A History of the “Old Farmers Almanac”

Posted by on Nov 19, 2021 in Top Stories

Grab your coat, and get your hat! With winter approaching in North America, The Old Farmer’s Almanac predicts a cold and long winter. Have you heard of The Old Farmer’s Almanac? This week btw will examine the history of The Old Farmer’s Almanac, and why it serves as a reliable reference for weather.

The Almanac’s History

Almanac is an Arabic word that means “climate.” An almanac contains astronomical and meteorological data for a given year, including the rising and setting of the sun, tide information, and weather.

First published in 1792 by Robert B. Thomas, The Farmer’s Almanac, was intended—as the name suggests—as a guide for farmers. It gave predictions about weather patterns and planting schedules. It also included some light humor that made it interesting to read as well. It was released annually beginning at a yearly price of six pence (about nine cents).

Collection of very old farmer's almanacs
Old printings of the Farmers’ Almanac from the 19th century.

In 1832, Thomas changed the name by adding “Old” to the title in order to distinguish it from  the many other almanacs that had popped up over the years. One of the other famous almanacs was Poor Richard’s Almanack published by Benjamin Franklin. However, in 1836, Thomas dropped the “Old” because he didn’t want the publication to be thought of as out-of-date. Changing his mind again, in 1848 Thomas added “Old” back in the title. He wanted it known that the periodical was the oldest publication of its kind in North America, and that it had been published continuously without missing a single year.

Murder and Espionage

A couple of lesser known facts about the almanac are intriguing.

Before Abraham Lincoln was president, he was a lawyer. During the Illinois murder trial of William “Duff” Armstrong in the spring of 1858, Lincoln used the almanac to dispute a prosecution witness, Charles Allen. Allen testified that he witnessed Armstrong strike the victim. When asked how he could have seen this when he was about 150 feet away and it was the middle of the night, Allen said, “By the light of the moon.”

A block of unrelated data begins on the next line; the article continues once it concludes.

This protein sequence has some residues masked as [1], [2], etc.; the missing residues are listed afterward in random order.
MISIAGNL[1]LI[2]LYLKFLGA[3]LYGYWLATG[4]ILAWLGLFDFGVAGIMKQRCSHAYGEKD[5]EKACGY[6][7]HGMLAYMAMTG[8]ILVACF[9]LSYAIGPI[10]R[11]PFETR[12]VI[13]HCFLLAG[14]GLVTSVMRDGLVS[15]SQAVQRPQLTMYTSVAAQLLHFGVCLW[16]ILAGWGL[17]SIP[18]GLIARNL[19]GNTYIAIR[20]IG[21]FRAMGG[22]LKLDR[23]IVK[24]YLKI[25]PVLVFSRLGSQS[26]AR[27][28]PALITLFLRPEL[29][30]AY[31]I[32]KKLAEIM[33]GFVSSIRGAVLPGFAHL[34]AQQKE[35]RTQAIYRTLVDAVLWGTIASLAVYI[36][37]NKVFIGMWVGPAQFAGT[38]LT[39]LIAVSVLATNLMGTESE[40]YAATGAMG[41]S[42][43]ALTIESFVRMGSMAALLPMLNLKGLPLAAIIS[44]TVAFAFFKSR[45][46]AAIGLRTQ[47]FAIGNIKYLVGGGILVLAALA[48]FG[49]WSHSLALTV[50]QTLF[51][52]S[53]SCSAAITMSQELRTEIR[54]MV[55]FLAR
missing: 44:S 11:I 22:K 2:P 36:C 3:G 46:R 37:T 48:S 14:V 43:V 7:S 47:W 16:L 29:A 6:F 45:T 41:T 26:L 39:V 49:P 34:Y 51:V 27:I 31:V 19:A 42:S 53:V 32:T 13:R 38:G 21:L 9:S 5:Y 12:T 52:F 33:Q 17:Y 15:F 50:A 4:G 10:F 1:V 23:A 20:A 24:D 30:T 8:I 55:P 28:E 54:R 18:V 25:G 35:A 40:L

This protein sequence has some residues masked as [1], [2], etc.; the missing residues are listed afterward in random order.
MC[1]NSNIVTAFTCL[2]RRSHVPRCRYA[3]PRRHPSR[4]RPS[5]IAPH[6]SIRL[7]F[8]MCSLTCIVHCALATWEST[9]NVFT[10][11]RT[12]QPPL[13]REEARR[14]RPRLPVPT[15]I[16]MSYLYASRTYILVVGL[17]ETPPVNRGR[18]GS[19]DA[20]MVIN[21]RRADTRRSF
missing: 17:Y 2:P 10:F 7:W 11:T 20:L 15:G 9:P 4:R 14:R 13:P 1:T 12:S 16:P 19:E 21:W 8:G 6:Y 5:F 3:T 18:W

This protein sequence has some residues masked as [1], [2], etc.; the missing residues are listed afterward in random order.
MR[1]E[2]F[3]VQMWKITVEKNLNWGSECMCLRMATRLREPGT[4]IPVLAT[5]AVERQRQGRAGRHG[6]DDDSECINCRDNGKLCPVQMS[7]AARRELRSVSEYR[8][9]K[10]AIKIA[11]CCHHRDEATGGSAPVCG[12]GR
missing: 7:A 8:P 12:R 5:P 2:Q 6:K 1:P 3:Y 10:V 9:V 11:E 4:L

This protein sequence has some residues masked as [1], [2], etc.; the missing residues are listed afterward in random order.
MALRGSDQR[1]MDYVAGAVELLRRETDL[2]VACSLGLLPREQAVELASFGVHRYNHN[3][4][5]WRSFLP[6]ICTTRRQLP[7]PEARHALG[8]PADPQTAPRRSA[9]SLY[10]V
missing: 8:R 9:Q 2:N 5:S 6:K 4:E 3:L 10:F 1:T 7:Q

Lincoln, then, opened the 1857 almanac to the calendar pages to the day of the murder. He showed the jury that Allen’s testimony couldn’t be true given that the moon was in the first quarter and was low on the horizon. He showed that the moon was about to set at the exact time of the murder. Lincoln argued that there could not have been enough moonlight to see what Allen claimed he saw. The judge agreed and Armstrong was acquitted.

In 1942, an incident occurred that might have interrupted the almanac’s claim of being the longest continuously published periodical. At the height of World War II, a German spy was captured on Long Island. In his pocket was a copy of the almanac. The war department was alarmed. It was concerned that Germany might use the almanac’s long-term weather forecasts to plan an attack on U.S. soil. The almanac got around this concern by renaming the “Weather Forecasts” section to “Weather Indications.”

Planting Seeds for Thought

Farmers aren’t the only people who use the almanac. The almanac also suggests the best time to potty train children, how to deter deer from your garden, and ways to get rid of unwanted critters in your home. There are sections for gardening, food and recipes, home and health, and, of course, weather and astronomy.

In addition to The Old Farmer’s Almanac, today there are hundreds of different kinds of almanacs that focus on sports, satire, and astrology, among others.

What made Thomas’s almanac different? No one knows for certain why it gained more popularity than other almanacs; however, the weather predictions Thomas made were based on a complex series of natural cycles to come up with a weather forecasting formula that is 80 percent accurate.

Despite the almanac’s accuracy, there is mystery surrounding the weather predictions. Some believe that rather than a formula, many of the predictions are based on folklore. For example, the more acorns on the ground in autumn, the longer the winter. A tough apple skin and thick layers of a corn husk are other predictors for a hard winter, while a thin onion skin indicates a mild winter.

Today, however, predictions are made by satellite data and scientific disciplines: solar science (activity on the sun, specifically, sunspots), climatology, and meteorology. So, if you’re planning anything that might be affected by weather, you may want to consult The Old Farmer’s Almanac. After all, at 80 percent accuracy, how could you go too wrong?

Dig Deeper Open online or get a print copy of The Old Farmer’s Almanac at https://www.almanac.com. (Don’t confuse it with The Farmer’s Almanac.). Choose a section and a specific item that interests you. Research what might have been written about that particular topic fifty years ago and write a paragraph comparing it to today’s perspective.